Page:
Was visiting with a co-worker recently who is trying to walk alongside a mother who lost her high school son this year who took his own life. As she communicated some of the emotions and deep pain of a mother enduring going through the motions of watching other seniors graduate and leave the memory of her son behind -- some whose behaviors she perceived had contributed to this young man's deep wounds -- I was reminded of the opportunity I had several years ago to get to sit in a room and visit with Pamela Rosewell Moore who was Corrie ten Boom’s companion for the last 7 years of Corrie’s life.
I remember her sharing this story with us that day about a man who had been instrumental in abusing Corrie and her sister in one of the concentration camps. He had found her after many years to ask her forgiveness – I believe he may have even come to know the Lord following his crimes during war-torn Nazi Germany. The struggle, Pam said, was that Corrie knew she was commanded to forgive and thought that she had done so but even after all the time that had passed she was wrestling with the day-in-day-out feeling and attitude of forgiveness toward someone who had inflicted long-term wounds.
Corrie ten Boom told of not being able to forget a wrong that had been done to her. She had forgiven the person, but she kept rehashing the incident and so couldn't sleep. Finally Corrie cried out to God for help in putting the problem to rest. "His help came in the form of a kindly Lutheran pastor," Corrie wrote, "to whom I confessed my failure after two sleepless weeks." "Up in the church tower," he said, nodding out the window, "is a bell which is rung by pulling on a rope. But you know what? After the sexton lets go of the rope, the bell keeps on swinging. First ding, then dong. Slower and slower until there's a final dong and it stops. I believe the same thing is true of forgiveness. When we forgive, we take our hand off the rope.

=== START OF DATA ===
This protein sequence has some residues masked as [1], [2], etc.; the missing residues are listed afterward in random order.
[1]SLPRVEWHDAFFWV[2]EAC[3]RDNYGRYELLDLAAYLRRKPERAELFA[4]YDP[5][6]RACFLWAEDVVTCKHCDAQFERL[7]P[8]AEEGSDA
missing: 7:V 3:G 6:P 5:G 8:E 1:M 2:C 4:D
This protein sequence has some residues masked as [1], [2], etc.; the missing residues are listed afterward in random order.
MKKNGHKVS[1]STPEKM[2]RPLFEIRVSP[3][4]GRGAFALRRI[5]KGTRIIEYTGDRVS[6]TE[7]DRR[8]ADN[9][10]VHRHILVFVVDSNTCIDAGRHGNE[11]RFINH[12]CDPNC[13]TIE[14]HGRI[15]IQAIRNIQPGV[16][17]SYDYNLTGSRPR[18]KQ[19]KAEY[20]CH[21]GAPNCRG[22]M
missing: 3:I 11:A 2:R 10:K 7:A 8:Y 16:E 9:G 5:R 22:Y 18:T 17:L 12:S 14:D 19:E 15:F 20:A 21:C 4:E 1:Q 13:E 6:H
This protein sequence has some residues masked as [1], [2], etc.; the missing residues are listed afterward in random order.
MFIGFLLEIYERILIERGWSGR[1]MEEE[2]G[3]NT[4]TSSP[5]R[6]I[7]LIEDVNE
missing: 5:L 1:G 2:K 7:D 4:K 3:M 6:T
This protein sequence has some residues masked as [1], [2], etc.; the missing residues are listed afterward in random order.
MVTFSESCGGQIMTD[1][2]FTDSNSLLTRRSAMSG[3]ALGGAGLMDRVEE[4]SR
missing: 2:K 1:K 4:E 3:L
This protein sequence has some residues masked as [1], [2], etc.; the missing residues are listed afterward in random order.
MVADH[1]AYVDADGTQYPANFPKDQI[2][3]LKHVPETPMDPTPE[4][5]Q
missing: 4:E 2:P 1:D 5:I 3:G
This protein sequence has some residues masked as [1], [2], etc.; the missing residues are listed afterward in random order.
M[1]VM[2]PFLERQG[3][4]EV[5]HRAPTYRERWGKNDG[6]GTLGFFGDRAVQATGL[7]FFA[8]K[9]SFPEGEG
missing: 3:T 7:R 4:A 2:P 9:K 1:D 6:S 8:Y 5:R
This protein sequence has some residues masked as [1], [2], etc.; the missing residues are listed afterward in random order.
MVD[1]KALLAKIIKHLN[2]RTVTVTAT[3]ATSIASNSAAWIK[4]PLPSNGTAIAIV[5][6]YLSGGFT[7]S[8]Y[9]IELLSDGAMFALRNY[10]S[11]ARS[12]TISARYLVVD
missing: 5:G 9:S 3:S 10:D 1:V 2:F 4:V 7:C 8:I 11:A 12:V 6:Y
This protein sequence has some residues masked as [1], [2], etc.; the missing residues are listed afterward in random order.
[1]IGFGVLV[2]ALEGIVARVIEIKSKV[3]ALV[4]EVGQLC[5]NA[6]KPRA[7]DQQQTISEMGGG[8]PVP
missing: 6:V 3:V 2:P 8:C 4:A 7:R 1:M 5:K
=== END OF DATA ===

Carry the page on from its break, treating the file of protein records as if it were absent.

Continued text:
But if we've been tugging at our grievances for a long time, we mustn't be surprised if the old angry thoughts keep coming for a while. They're just the ding-dongs of the old bell slowing down." "And so it proved to be. There were a few more midnight reverberations, a couple of dings when the subject came up in my conversations, but the force -- which was my willingness in the matter -- had gone out of them. They came less and less often and at the last stopped altogether: we can trust God not only above our emotions, but also above our thoughts."
How I needed to be reminded of this in my own recent wrestling with forgiving someone who brought great pain in my life! I am deeply encouraged by a woman who has gone before me who, in her wounds, revealed the grace, love and forgiveness of the One who held her heart. Even more so, I am thankful the Best of Comforters (2 Cor. 1:3-7) who gives his rest and peace and can be trusted to help me be faithful to forgive in word and in heart!